By: Steve Hochman (Music Columnist for the L.A. Times)

Is abortion rights too hot a topic for the record industry?

There's no doubt that the music world has moved a bit cautiously since the fall of "Cop Killer" and the rise of 'family values' rhetoric.

Take this example: Two young L.A. video directors are rolling with a record project with a solid lineup and an intriguing concept, top pop women of the '90's singing songs associated with top pop women of the '70's. Titled: CHOICE: THE FREEDOM REMIX, the album will celebrate the 20th anniversary of the U.S. Supreme Court's Roe v. Wade decision legalizing abortion, with proceeds earmarked for several pro-choice organizations.

They've already recorded LA rock hotshots L7 teaming with Joan Jett on the Runaways "Cherry Bomb" and have the B-52's ready to record Helen Reddy's "I Am Woman," while Debbie Harry (from Blondie) and Tina Weymouth (from Talking Heads and Tom Tom Club) are eager to pair up on Donna Summer's scorching "Love To Love You Baby."

Plus, they've go positive feedback from Melissa Etheridge, Rosanne Cash, Sonic Youth's Kim Gordan, Salt 'n Pepa, The Breeders, MC Lyte, Alison Moyet, and Sophie B. Hawkins.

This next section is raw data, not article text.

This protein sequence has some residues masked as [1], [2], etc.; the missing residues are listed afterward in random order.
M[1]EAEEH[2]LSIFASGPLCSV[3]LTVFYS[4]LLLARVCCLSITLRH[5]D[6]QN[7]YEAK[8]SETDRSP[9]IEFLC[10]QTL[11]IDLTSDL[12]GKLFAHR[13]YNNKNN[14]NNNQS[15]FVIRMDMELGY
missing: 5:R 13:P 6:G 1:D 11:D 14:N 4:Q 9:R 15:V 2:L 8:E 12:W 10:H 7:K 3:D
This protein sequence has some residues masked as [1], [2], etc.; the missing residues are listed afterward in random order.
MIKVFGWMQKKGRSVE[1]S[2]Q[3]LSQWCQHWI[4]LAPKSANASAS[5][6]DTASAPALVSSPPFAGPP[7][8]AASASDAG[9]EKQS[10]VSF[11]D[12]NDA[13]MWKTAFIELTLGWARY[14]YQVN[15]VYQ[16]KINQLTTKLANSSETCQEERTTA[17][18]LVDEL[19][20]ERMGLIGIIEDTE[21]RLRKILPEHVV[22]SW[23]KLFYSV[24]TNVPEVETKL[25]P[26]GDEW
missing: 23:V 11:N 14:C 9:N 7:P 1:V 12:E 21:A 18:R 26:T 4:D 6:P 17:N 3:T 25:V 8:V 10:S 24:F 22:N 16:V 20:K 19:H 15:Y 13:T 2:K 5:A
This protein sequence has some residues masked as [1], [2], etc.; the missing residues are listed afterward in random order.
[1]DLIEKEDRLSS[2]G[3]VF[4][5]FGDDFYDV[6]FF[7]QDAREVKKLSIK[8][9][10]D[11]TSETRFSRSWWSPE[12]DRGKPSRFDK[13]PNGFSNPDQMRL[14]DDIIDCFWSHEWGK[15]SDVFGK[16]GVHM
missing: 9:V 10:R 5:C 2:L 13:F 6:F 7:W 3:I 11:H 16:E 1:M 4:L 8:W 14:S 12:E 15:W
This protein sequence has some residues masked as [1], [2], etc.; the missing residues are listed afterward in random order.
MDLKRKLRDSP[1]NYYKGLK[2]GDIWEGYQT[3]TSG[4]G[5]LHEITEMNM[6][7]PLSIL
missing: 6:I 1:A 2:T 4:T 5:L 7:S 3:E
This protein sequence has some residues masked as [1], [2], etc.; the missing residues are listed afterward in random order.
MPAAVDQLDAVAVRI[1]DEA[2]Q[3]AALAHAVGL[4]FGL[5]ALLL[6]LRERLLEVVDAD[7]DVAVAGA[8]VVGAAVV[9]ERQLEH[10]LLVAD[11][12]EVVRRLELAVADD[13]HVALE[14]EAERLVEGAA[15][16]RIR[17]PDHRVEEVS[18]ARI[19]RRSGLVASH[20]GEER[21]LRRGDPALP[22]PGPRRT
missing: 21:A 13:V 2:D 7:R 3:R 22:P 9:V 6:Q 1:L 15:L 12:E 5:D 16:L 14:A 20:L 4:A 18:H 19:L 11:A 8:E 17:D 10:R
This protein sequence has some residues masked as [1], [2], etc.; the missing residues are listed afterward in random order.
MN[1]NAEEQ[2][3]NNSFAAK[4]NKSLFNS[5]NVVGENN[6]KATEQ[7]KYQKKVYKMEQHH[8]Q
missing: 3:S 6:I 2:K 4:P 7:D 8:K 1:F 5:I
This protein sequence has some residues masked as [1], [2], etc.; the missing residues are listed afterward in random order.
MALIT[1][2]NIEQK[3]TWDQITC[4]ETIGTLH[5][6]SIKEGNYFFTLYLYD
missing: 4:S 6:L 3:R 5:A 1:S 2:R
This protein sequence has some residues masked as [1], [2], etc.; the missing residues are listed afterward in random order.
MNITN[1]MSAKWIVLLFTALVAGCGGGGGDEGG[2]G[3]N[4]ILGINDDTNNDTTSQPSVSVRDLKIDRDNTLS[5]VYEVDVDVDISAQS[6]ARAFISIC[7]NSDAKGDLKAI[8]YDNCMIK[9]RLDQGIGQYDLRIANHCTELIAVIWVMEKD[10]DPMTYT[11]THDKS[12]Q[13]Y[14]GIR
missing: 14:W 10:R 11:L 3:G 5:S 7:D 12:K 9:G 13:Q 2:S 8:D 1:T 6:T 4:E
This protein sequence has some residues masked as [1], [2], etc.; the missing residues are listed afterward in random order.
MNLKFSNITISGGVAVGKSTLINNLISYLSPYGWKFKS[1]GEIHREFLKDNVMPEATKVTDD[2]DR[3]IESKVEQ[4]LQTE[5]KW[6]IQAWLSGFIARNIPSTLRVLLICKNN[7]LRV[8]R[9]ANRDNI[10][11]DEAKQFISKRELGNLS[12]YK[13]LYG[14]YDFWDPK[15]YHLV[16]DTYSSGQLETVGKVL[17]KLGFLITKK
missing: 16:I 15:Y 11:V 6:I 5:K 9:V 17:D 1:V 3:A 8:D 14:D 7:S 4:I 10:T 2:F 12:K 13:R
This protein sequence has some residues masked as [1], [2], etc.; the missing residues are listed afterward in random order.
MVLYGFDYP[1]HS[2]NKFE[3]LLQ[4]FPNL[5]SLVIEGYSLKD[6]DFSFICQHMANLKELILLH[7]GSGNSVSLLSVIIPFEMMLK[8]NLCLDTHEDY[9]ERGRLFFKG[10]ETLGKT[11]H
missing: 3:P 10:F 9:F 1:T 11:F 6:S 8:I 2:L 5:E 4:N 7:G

They've got everything in place, everything that is, but a record company willing to release the project.

Though record labels once seemed to stand in line to put out benefit albums, especially those with liberal or humanitarian causes, there seems to be a reluctance to do so following the controversy over rap lyrics.

"One label was very close to committing and then the thing with Ice-T broke," says Julie Hermelin, who conceived the project a year ago with partner Joy Ray. "Their excuse was, 'Well we're traded on two stockmarkets.' They were afraid of their stockholders reaction to the album. But we knew it could be tough. We know that stores like K-Mart probably wouldn't carry an album like this.

The labels that have passed on this project include Warner Brothers, which released Ice T's blistering "Cop Killer," as well as fellow Time Warner divisions of Atlantic and Elektra, Sony, Geffen, Capitol and several divisions of the Polygram label group have also said no.

Executives at several of these companies confirmed that the "Cop Killer" flap and attacks on the media-elite have made many in the industry wary of topical projects.

"Two years ago it might not have been that big a deal with record companies giving an affirmative answer (to this project)," said one major label executive. "Certainly with some of the situations we've seen over the past six months, sure I can understand some labels backing off."

But one Time Warner company is readying its own pro-choice anthology, in fact, it's Sire Records, the Warner Brothers subsidiary that includes Ice-T on its roster. Sire Vice President Howie Klein is assembling newly recorded tracks for a compilation called "JUST SAY ROE," which will feature artists drawn from the Sire roster, which includes the likes of Madonna, Morrissey, and David Byrne.

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